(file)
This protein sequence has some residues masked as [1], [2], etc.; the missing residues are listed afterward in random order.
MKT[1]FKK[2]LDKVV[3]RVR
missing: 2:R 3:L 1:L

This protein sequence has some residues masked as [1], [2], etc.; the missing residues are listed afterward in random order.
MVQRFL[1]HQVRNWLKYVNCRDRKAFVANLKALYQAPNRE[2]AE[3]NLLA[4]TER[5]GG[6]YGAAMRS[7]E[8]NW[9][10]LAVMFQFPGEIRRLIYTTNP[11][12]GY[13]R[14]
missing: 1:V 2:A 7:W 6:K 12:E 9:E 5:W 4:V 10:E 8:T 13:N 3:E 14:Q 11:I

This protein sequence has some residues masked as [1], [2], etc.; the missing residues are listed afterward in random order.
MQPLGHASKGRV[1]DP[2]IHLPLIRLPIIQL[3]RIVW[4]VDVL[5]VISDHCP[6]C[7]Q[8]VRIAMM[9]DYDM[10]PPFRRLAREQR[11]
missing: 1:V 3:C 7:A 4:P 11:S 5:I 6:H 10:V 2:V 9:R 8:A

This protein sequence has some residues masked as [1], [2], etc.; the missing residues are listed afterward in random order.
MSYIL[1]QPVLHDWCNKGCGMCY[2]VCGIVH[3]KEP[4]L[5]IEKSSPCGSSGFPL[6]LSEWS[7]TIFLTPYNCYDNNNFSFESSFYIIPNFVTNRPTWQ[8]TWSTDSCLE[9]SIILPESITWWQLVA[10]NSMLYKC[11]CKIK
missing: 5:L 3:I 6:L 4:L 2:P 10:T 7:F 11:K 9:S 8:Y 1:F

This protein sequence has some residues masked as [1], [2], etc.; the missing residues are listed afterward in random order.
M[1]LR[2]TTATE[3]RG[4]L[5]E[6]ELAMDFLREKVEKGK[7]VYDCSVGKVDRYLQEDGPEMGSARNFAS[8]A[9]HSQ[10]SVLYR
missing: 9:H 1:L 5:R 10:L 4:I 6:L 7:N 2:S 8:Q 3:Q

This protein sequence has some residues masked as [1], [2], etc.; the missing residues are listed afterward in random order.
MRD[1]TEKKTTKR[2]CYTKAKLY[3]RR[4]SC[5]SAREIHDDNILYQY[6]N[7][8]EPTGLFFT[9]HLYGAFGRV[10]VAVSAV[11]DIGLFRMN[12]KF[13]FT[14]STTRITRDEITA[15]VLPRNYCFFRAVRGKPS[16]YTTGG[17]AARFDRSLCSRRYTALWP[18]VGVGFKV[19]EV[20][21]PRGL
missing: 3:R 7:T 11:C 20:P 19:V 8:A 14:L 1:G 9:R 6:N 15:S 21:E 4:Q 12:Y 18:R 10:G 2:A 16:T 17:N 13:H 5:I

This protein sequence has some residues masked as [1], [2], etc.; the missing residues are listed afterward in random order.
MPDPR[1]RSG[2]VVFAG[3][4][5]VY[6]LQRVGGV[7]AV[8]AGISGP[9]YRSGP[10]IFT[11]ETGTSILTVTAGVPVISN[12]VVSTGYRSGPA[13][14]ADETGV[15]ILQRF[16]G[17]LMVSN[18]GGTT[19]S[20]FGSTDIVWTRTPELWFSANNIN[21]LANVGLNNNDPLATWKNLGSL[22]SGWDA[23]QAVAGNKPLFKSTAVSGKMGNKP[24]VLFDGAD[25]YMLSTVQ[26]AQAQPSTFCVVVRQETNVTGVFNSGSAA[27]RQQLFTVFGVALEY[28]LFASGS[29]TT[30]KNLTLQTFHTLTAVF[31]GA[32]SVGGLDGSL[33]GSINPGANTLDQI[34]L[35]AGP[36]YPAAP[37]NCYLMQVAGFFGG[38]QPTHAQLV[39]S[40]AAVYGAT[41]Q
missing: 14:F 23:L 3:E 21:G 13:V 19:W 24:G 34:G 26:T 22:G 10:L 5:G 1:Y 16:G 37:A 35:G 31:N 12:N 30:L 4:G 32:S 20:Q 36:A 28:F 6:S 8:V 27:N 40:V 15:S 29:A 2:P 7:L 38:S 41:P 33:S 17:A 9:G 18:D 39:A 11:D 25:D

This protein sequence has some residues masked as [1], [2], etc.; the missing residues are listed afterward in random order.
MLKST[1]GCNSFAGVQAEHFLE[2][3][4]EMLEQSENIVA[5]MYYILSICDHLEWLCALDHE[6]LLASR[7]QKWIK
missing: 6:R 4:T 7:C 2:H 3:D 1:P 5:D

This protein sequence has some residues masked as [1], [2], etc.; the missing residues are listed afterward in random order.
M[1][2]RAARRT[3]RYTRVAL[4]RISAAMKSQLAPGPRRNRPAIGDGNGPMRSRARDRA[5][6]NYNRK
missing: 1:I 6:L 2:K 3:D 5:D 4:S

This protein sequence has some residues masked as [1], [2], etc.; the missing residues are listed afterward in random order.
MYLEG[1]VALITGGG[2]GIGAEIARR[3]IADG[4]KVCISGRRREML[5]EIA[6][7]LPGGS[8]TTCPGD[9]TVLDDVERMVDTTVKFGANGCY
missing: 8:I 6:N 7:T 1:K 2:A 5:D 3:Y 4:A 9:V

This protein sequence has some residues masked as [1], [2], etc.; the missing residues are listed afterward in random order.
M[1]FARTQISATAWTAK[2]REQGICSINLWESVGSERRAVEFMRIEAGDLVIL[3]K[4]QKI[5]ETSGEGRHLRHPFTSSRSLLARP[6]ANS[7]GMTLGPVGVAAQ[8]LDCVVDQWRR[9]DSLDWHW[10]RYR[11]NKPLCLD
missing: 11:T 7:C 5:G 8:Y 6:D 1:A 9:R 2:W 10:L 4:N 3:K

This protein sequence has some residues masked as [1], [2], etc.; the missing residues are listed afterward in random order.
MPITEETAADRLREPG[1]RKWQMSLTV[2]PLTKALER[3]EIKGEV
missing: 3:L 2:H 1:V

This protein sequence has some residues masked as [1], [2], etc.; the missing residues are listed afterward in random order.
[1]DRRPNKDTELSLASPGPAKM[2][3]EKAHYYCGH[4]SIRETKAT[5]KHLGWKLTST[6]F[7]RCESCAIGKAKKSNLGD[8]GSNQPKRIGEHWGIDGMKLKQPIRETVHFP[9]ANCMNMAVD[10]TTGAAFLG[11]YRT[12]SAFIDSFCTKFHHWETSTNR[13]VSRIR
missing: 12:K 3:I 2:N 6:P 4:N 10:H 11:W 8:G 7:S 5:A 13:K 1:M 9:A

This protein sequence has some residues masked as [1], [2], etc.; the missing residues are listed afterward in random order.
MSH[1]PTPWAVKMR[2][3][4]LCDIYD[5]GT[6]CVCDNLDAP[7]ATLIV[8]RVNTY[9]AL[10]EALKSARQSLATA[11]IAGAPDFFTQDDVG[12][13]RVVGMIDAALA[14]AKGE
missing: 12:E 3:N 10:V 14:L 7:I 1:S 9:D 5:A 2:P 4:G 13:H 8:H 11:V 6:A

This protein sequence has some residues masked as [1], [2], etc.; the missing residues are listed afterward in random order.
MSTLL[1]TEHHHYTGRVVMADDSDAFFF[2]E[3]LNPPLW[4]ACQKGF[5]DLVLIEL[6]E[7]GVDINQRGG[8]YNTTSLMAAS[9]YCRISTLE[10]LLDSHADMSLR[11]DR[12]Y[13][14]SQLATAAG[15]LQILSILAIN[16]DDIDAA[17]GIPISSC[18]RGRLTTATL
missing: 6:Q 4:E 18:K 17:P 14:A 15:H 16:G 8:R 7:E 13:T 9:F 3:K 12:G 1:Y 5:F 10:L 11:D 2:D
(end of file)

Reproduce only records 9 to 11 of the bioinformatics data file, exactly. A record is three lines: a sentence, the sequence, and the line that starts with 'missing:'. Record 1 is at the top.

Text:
This protein sequence has some residues masked as [1], [2], etc.; the missing residues are listed afterward in random order.
M[1][2]RAARRT[3]RYTRVAL[4]RISAAMKSQLAPGPRRNRPAIGDGNGPMRSRARDRA[5][6]NYNRK
missing: 1:I 6:L 2:K 3:D 5:D 4:S

This protein sequence has some residues masked as [1], [2], etc.; the missing residues are listed afterward in random order.
MYLEG[1]VALITGGG[2]GIGAEIARR[3]IADG[4]KVCISGRRREML[5]EIA[6][7]LPGGS[8]TTCPGD[9]TVLDDVERMVDTTVKFGANGCY
missing: 8:I 6:N 7:T 1:K 2:A 5:D 3:Y 4:A 9:V

This protein sequence has some residues masked as [1], [2], etc.; the missing residues are listed afterward in random order.
M[1]FARTQISATAWTAK[2]REQGICSINLWESVGSERRAVEFMRIEAGDLVIL[3]K[4]QKI[5]ETSGEGRHLRHPFTSSRSLLARP[6]ANS[7]GMTLGPVGVAAQ[8]LDCVVDQWRR[9]DSLDWHW[10]RYR[11]NKPLCLD
missing: 11:T 7:C 5:G 8:Y 6:D 1:A 9:R 2:W 10:L 4:N 3:K